Test the Hypothesis
By Steven J. Grisafi, PhD.
A recent research study conducted within the United Kingdom seems to indicate that tobacco smokers die at a lower proportional rate than non-smokers from the COVID-19 disease. Here is an excerpt from a posting on the website of the British health ministry:
“We don’t know for sure whether or not smokers are more likely to catch coronavirus, although we do know they are more likely to become seriously ill with COVID-19.”
The study and this excerpt immediately bring to mind the question: Do the chemicals in tobacco smoke kill the virus? If so, smokers would be less likely to contract the disease. If they are less likely to contract the disease, then the study indicating that, within the entire population of the UK, a smaller proportion of smokers, relative to non-smokers, die of COVID-19, could be correct. That is, the study found a smaller portion of the population that died from COVID-19 to be smokers relative to that of non-smokers. That finding could be true if smokers were less likely to contract the disease. They may be less likely to get the disease because the tobacco smoke wafting about their faces tends to kill the virus within aerosols. We know that the virus can be killed by numerous chemicals. Tobacco smoke is full of toxic chemicals. It could be possible that people sitting within a heavily smoke filled room might be less likely to spread the virus to one another because the smoke kills the airborne virus.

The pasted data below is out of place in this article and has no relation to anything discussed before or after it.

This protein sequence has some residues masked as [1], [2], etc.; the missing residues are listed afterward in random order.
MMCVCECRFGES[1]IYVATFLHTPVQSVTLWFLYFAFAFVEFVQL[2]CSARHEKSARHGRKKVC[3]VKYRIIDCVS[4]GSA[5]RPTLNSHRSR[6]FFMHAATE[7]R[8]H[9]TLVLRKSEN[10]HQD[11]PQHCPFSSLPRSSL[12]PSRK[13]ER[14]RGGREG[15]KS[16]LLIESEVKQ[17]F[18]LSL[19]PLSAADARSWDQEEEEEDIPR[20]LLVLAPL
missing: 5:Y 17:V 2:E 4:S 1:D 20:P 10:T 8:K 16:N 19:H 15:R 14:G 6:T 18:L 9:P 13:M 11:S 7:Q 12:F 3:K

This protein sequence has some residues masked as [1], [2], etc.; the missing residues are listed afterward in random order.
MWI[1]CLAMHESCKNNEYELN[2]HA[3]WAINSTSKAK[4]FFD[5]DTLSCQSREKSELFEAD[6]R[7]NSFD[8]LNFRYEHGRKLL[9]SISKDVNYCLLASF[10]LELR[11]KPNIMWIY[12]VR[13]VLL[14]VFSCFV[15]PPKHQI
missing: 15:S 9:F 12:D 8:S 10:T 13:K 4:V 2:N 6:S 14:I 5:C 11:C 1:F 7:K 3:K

I have just explained an experiment that would be needed to test this hypothesis. Skeptics in America promptly dismissed Russia’s Sputnik vaccine. I had greater confidence in the Russian claims because I understood that the Russians are highly competent scientists. Americans, with their numerous biases, jump to conclusions based about their prejudices. Subsequent studies confirmed that the Russian Sputnik vaccine is over 90% effective. So I do not automatically dismiss the British study reporting that smokers died at a lower proportional rate than non-smokers in the United Kingdom. I find it quite plausible.